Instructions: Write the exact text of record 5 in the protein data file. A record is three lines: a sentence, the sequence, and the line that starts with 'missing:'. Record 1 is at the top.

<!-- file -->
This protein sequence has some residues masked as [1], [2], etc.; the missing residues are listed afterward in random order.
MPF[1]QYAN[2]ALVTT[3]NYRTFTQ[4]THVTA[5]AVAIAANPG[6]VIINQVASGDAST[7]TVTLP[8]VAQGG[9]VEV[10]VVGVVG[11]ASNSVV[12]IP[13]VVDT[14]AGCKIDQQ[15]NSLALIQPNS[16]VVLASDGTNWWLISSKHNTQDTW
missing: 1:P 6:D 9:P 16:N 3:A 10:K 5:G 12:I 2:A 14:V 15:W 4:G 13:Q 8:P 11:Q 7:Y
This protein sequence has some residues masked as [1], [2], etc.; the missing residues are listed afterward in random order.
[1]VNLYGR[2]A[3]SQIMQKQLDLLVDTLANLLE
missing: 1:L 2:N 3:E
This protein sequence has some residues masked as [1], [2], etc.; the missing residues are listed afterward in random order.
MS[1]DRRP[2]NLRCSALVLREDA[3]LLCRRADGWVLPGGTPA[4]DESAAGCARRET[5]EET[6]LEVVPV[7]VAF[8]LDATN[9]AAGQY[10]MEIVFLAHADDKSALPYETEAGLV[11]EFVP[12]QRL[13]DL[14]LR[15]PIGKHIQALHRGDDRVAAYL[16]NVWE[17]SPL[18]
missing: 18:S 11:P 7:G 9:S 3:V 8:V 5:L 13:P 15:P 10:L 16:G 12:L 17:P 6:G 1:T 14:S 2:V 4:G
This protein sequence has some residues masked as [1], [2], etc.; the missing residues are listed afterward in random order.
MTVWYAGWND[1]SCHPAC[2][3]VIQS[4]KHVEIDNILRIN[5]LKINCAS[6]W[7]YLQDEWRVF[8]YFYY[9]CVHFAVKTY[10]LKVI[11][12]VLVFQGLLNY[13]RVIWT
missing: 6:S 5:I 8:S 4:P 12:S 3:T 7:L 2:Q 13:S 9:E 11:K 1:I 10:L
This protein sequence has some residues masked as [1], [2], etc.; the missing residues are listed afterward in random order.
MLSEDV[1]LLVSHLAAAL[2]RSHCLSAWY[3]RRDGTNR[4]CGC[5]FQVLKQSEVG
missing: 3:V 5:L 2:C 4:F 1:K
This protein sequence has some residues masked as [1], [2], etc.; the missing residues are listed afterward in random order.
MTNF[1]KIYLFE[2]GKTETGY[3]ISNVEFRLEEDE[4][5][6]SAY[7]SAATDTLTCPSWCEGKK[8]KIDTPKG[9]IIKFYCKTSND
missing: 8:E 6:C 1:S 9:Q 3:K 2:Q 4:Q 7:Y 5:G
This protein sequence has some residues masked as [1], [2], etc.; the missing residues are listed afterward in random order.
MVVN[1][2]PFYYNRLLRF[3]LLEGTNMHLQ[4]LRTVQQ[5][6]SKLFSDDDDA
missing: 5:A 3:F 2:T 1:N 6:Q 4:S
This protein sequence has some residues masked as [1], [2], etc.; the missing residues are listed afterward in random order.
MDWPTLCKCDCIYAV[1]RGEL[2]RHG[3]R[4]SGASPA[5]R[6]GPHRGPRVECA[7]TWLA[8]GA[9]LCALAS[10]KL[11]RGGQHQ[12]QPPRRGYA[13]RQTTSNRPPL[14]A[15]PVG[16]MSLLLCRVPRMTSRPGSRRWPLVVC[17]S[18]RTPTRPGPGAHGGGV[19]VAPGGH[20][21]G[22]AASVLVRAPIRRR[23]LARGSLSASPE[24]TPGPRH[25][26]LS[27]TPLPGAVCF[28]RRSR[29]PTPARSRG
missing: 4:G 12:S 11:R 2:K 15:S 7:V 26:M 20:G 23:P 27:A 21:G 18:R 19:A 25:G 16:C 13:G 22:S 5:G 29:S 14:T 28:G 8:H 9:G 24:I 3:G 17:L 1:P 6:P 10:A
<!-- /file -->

This protein sequence has some residues masked as [1], [2], etc.; the missing residues are listed afterward in random order.
MLSEDV[1]LLVSHLAAAL[2]RSHCLSAWY[3]RRDGTNR[4]CGC[5]FQVLKQSEVG
missing: 3:V 5:L 2:C 4:F 1:K